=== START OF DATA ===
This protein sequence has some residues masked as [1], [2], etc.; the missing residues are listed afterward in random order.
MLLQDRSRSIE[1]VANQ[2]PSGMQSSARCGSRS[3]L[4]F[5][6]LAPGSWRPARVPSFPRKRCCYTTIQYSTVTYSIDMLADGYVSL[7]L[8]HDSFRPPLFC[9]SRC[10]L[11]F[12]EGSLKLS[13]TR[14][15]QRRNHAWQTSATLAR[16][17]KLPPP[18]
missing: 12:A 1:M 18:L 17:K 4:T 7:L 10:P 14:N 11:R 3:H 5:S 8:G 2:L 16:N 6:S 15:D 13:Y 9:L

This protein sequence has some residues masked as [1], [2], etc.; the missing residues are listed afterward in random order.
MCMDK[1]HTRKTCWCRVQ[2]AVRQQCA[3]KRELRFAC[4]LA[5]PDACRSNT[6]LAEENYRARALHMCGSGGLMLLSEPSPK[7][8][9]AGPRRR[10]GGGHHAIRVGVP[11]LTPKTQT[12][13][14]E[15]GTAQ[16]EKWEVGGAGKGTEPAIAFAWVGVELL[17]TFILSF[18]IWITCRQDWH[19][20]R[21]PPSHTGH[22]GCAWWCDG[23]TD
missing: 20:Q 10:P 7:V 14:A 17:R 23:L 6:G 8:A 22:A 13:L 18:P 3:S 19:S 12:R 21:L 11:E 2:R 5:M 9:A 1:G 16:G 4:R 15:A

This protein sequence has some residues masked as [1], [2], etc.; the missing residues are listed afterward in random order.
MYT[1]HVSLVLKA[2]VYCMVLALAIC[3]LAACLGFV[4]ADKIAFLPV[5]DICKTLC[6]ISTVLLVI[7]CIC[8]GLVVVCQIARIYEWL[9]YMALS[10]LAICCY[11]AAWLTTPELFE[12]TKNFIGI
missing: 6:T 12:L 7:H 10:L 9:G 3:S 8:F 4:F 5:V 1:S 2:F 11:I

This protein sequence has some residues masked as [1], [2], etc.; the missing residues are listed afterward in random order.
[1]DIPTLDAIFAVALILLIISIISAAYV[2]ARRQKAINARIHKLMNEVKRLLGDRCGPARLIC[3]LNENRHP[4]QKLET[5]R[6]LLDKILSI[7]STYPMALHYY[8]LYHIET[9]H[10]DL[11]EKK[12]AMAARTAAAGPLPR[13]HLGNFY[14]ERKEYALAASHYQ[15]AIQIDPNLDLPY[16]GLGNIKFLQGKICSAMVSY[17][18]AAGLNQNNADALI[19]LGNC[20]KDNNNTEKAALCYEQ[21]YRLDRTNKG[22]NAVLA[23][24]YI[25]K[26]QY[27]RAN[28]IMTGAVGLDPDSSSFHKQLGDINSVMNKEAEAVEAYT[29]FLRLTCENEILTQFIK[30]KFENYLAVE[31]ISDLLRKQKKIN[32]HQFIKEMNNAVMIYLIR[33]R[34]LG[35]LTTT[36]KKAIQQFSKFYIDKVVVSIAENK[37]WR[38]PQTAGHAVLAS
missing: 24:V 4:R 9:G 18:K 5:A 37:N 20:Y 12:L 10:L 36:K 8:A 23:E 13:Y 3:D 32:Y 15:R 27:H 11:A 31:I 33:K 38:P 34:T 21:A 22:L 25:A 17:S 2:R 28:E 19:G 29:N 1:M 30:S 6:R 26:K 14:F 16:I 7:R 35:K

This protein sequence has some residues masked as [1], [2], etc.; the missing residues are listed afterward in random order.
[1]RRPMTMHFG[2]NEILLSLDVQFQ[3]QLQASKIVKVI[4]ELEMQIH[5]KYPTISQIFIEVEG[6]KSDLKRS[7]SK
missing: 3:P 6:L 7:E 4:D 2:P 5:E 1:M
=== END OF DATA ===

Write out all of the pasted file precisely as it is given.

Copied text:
This protein sequence has some residues masked as [1], [2], etc.; the missing residues are listed afterward in random order.
MLLQDRSRSIE[1]VANQ[2]PSGMQSSARCGSRS[3]L[4]F[5][6]LAPGSWRPARVPSFPRKRCCYTTIQYSTVTYSIDMLADGYVSL[7]L[8]HDSFRPPLFC[9]SRC[10]L[11]F[12]EGSLKLS[13]TR[14][15]QRRNHAWQTSATLAR[16][17]KLPPP[18]
missing: 12:A 1:M 18:L 17:K 4:T 7:L 10:P 14:N 11:R 3:H 5:S 8:G 2:L 16:N 6:S 15:D 13:Y 9:L

This protein sequence has some residues masked as [1], [2], etc.; the missing residues are listed afterward in random order.
MCMDK[1]HTRKTCWCRVQ[2]AVRQQCA[3]KRELRFAC[4]LA[5]PDACRSNT[6]LAEENYRARALHMCGSGGLMLLSEPSPK[7][8][9]AGPRRR[10]GGGHHAIRVGVP[11]LTPKTQT[12][13][14]E[15]GTAQ[16]EKWEVGGAGKGTEPAIAFAWVGVELL[17]TFILSF[18]IWITCRQDWH[19][20]R[21]PPSHTGH[22]GCAWWCDG[23]TD
missing: 20:Q 10:P 7:V 14:A 17:R 23:L 6:G 8:A 22:A 13:L 18:P 3:S 19:S 12:R 21:L 11:E 2:R 5:M 9:A 1:G 16:G 4:R 15:A

This protein sequence has some residues masked as [1], [2], etc.; the missing residues are listed afterward in random order.
MYT[1]HVSLVLKA[2]VYCMVLALAIC[3]LAACLGFV[4]ADKIAFLPV[5]DICKTLC[6]ISTVLLVI[7]CIC[8]GLVVVCQIARIYEWL[9]YMALS[10]LAICCY[11]AAWLTTPELFE[12]TKNFIGI
missing: 6:T 12:L 7:H 10:L 9:G 3:S 8:F 4:F 5:V 1:S 2:F 11:I

This protein sequence has some residues masked as [1], [2], etc.; the missing residues are listed afterward in random order.
[1]DIPTLDAIFAVALILLIISIISAAYV[2]ARRQKAINARIHKLMNEVKRLLGDRCGPARLIC[3]LNENRHP[4]QKLET[5]R[6]LLDKILSI[7]STYPMALHYY[8]LYHIET[9]H[10]DL[11]EKK[12]AMAARTAAAGPLPR[13]HLGNFY[14]ERKEYALAASHYQ[15]AIQIDPNLDLPY[16]GLGNIKFLQGKICSAMVSY[17][18]AAGLNQNNADALI[19]LGNC[20]KDNNNTEKAALCYEQ[21]YRLDRTNKG[22]NAVLA[23][24]YI[25]K[26]QY[27]RAN[28]IMTGAVGLDPDSSSFHKQLGDINSVMNKEAEAVEAYT[29]FLRLTCENEILTQFIK[30]KFENYLAVE[31]ISDLLRKQKKIN[32]HQFIKEMNNAVMIYLIR[33]R[34]LG[35]LTTT[36]KKAIQQFSKFYIDKVVVSIAENK[37]WR[38]PQTAGHAVLAS
missing: 24:V 4:R 9:G 18:K 5:A 37:N 20:Y 12:L 10:L 36:K 8:A 23:E 13:Y 3:D 32:Y 15:R 27:H 11:A 31:I 33:K 38:P 34:T 21:A 22:L 25:A 17:S 2:R 28:E 19:G 29:N 1:M 30:S 6:R 26:K 14:F 16:I 7:R 35:K

This protein sequence has some residues masked as [1], [2], etc.; the missing residues are listed afterward in random order.
[1]RRPMTMHFG[2]NEILLSLDVQFQ[3]QLQASKIVKVI[4]ELEMQIH[5]KYPTISQIFIEVEG[6]KSDLKRS[7]SK
missing: 3:P 6:L 7:E 4:D 2:P 5:E 1:M